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|Title: ||Exercise-onset heart rate increase is slowed in multiple sclerosis patients: does a disturbed cardiac autonomic control affect exercise tolerance?|
|Authors: ||HANSEN, Dominique|
Op 't Eijnde, Bert
|Issue Date: ||2013|
|Citation: ||NEUROREHABILITATION, 33 (1), p. 139-146|
|Abstract: ||OBJECTIVE:To explore the etiology of exercise intolerance in patients with MS, it is analyzed whether a disturbed cardiac autonomic control could be observed during exercise testing in patients with MS, and is related to exercise tolerance.
PATIENTS AND METHOD:From 26 MS patients and 15 healthy subjects, exercise-onset (first 20 and 60 seconds) and –offset (1-minute recovery) HR change was determined during a 6-minute constant-load exercise bout on bike. Blood lactate, HR, oxygen uptake, expiratory volume and perceived exertion were assessed during exercise, and compared between groups. In 15 MS patients, a 6-min walking test was executed.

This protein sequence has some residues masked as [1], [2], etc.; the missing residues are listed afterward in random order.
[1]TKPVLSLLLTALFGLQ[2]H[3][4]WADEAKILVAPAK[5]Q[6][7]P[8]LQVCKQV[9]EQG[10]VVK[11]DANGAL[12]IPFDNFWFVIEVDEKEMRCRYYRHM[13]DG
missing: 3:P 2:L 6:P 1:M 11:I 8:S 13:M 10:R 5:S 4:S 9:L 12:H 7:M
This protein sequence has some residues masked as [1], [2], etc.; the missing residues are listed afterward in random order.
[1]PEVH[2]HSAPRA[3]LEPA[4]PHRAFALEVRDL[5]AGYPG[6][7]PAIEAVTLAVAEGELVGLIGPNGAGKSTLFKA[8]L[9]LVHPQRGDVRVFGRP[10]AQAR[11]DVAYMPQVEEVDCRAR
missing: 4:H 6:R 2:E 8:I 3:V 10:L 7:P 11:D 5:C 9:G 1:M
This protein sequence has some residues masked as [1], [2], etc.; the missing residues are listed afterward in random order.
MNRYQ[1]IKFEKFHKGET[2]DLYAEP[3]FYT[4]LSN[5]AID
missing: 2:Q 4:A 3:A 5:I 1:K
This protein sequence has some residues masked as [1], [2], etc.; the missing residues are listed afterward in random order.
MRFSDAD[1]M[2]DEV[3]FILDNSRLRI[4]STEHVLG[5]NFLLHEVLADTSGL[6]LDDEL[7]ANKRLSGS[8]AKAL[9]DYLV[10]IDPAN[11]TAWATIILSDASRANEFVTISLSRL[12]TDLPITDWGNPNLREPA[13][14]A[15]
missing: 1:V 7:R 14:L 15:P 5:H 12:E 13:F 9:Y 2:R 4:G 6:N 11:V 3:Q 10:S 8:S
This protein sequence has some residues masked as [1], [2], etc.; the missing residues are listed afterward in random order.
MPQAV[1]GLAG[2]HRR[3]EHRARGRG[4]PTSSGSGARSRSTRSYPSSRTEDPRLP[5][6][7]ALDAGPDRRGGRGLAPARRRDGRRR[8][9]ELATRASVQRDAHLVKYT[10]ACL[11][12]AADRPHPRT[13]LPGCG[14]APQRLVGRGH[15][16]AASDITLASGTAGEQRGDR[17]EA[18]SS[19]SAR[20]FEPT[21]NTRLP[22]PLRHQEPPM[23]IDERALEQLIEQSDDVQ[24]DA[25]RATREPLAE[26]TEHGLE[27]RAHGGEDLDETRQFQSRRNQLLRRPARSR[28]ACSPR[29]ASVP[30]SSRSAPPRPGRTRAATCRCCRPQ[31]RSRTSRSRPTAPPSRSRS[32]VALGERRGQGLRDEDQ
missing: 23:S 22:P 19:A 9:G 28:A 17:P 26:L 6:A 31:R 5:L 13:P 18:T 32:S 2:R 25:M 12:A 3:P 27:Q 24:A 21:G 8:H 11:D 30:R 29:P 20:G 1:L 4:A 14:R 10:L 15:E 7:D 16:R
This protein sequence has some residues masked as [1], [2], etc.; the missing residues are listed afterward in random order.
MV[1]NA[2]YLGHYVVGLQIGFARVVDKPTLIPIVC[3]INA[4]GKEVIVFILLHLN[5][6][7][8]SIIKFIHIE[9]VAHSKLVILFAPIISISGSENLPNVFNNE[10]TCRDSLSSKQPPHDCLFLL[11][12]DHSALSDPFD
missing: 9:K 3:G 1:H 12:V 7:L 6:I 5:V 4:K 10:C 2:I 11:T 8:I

RESULT:Twenty-second exercise-onset HR increase was significantly smaller in MS patients (14±7 bts/min) vs. healthy subjects (20±8 bts/min,p< 0.05), and independently related to MS and age in total group (p< 0.05). Sixty-second exercise-onset and –offset HR changes were not different between groups, nor independently related to MS presence (p> 0.05). A significant correlation was found between 20-second exercise-onset HR increase and walking capacity in MS patients (r= 0.64,p< 0.01).
CONCLUSION:In MS patients, the early increase in heart rate during endurance exercise is significantly slowed, indicating a disturbed cardiac autonomic control, and is related to exercise tolerance.|
|ISI #: ||000324260400018|
|Type: ||Journal Contribution|
|Validation: ||ecoom, 2014|
|Appears in Collections: ||Research publications|
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